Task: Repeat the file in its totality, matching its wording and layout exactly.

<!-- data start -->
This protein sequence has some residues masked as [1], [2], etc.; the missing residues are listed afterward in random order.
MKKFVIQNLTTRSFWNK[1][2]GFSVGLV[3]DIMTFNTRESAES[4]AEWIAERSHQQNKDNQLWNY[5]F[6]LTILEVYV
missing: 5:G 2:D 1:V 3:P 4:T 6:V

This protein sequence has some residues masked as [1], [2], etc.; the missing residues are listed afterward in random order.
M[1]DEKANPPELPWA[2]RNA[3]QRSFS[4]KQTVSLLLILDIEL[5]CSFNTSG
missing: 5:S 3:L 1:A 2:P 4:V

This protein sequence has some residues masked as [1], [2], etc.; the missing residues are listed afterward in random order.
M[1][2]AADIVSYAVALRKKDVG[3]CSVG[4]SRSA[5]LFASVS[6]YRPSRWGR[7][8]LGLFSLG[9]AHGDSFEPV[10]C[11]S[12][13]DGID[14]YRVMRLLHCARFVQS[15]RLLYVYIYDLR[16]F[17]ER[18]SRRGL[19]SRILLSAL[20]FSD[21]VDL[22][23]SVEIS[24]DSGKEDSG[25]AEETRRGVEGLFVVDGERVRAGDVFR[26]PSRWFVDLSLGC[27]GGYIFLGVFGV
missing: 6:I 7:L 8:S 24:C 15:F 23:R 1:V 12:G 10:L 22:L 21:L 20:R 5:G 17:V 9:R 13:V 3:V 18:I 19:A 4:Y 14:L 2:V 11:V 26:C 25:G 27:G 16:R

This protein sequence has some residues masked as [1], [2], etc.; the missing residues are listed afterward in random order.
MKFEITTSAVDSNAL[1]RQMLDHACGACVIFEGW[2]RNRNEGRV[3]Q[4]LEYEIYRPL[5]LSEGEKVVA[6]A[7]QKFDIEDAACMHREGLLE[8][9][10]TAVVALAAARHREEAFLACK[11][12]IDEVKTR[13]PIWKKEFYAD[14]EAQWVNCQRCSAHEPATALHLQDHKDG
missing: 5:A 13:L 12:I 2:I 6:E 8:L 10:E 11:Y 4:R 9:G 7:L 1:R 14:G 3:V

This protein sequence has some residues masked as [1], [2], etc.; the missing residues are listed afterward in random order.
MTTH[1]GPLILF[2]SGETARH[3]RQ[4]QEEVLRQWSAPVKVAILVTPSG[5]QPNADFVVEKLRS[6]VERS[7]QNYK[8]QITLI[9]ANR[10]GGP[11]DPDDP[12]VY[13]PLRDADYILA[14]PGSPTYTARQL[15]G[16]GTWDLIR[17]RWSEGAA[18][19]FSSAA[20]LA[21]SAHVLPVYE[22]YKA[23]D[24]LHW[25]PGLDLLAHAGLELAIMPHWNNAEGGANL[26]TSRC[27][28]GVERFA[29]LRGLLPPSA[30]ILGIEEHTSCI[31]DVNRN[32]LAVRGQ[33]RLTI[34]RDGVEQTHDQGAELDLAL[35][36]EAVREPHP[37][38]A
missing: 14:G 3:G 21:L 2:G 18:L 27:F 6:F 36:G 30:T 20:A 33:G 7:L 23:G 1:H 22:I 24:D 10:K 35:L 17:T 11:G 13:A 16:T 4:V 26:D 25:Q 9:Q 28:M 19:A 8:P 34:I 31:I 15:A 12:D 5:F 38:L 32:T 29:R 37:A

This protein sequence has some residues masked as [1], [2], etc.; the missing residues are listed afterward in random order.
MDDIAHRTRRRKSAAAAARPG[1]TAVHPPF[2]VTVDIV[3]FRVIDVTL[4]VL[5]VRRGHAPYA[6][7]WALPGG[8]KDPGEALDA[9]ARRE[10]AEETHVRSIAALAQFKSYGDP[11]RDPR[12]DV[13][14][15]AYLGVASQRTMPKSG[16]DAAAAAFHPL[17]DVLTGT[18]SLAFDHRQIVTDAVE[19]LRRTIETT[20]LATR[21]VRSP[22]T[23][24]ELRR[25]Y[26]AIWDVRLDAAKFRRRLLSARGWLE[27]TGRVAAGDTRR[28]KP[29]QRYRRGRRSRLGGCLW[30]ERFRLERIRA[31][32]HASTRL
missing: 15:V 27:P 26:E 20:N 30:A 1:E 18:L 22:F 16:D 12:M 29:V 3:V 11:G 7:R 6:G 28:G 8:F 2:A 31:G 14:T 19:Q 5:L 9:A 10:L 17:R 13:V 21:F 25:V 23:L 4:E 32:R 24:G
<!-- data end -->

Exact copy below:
This protein sequence has some residues masked as [1], [2], etc.; the missing residues are listed afterward in random order.
MKKFVIQNLTTRSFWNK[1][2]GFSVGLV[3]DIMTFNTRESAES[4]AEWIAERSHQQNKDNQLWNY[5]F[6]LTILEVYV
missing: 5:G 2:D 1:V 3:P 4:T 6:V

This protein sequence has some residues masked as [1], [2], etc.; the missing residues are listed afterward in random order.
M[1]DEKANPPELPWA[2]RNA[3]QRSFS[4]KQTVSLLLILDIEL[5]CSFNTSG
missing: 5:S 3:L 1:A 2:P 4:V

This protein sequence has some residues masked as [1], [2], etc.; the missing residues are listed afterward in random order.
M[1][2]AADIVSYAVALRKKDVG[3]CSVG[4]SRSA[5]LFASVS[6]YRPSRWGR[7][8]LGLFSLG[9]AHGDSFEPV[10]C[11]S[12][13]DGID[14]YRVMRLLHCARFVQS[15]RLLYVYIYDLR[16]F[17]ER[18]SRRGL[19]SRILLSAL[20]FSD[21]VDL[22][23]SVEIS[24]DSGKEDSG[25]AEETRRGVEGLFVVDGERVRAGDVFR[26]PSRWFVDLSLGC[27]GGYIFLGVFGV
missing: 6:I 7:L 8:S 24:C 15:F 23:R 1:V 12:G 10:L 22:L 21:L 20:R 5:G 17:V 9:R 13:V 3:V 18:I 19:A 4:Y 14:L 2:V 11:V 26:C 25:G 27:G 16:R

This protein sequence has some residues masked as [1], [2], etc.; the missing residues are listed afterward in random order.
MKFEITTSAVDSNAL[1]RQMLDHACGACVIFEGW[2]RNRNEGRV[3]Q[4]LEYEIYRPL[5]LSEGEKVVA[6]A[7]QKFDIEDAACMHREGLLE[8][9][10]TAVVALAAARHREEAFLACK[11][12]IDEVKTR[13]PIWKKEFYAD[14]EAQWVNCQRCSAHEPATALHLQDHKDG
missing: 5:A 13:L 12:I 2:I 6:E 8:L 10:E 11:Y 4:R 9:G 7:L 1:R 14:G 3:V

This protein sequence has some residues masked as [1], [2], etc.; the missing residues are listed afterward in random order.
MTTH[1]GPLILF[2]SGETARH[3]RQ[4]QEEVLRQWSAPVKVAILVTPSG[5]QPNADFVVEKLRS[6]VERS[7]QNYK[8]QITLI[9]ANR[10]GGP[11]DPDDP[12]VY[13]PLRDADYILA[14]PGSPTYTARQL[15]G[16]GTWDLIR[17]RWSEGAA[18][19]FSSAA[20]LA[21]SAHVLPVYE[22]YKA[23]D[24]LHW[25]PGLDLLAHAGLELAIMPHWNNAEGGANL[26]TSRC[27][28]GVERFA[29]LRGLLPPSA[30]ILGIEEHTSCI[31]DVNRN[32]LAVRGQ[33]RLTI[34]RDGVEQTHDQGAELDLAL[35][36]EAVREPHP[37][38]A
missing: 14:G 3:G 21:L 2:G 18:L 27:F 6:F 36:G 30:T 20:A 33:G 7:L 23:G 1:H 22:I 24:D 10:K 35:L 17:T 11:G 13:A 16:T 4:V 26:D 25:Q 9:Q 28:M 19:A 8:P 34:I 31:I 15:A 12:D 5:F 38:L 32:T 29:R 37:A

This protein sequence has some residues masked as [1], [2], etc.; the missing residues are listed afterward in random order.
MDDIAHRTRRRKSAAAAARPG[1]TAVHPPF[2]VTVDIV[3]FRVIDVTL[4]VL[5]VRRGHAPYA[6][7]WALPGG[8]KDPGEALDA[9]ARRE[10]AEETHVRSIAALAQFKSYGDP[11]RDPR[12]DV[13][14][15]AYLGVASQRTMPKSG[16]DAAAAAFHPL[17]DVLTGT[18]SLAFDHRQIVTDAVE[19]LRRTIETT[20]LATR[21]VRSP[22]T[23][24]ELRR[25]Y[26]AIWDVRLDAAKFRRRLLSARGWLE[27]TGRVAAGDTRR[28]KP[29]QRYRRGRRSRLGGCLW[30]ERFRLERIRA[31][32]HASTRL
missing: 15:V 27:P 26:E 20:N 30:A 1:E 18:L 22:F 16:D 12:M 29:V 3:V 11:G 7:R 6:G 28:G 8:F 2:A 31:G 14:T 19:Q 5:L 9:A 10:L 17:R 13:V 21:F 25:V 23:L 4:E 32:R 24:G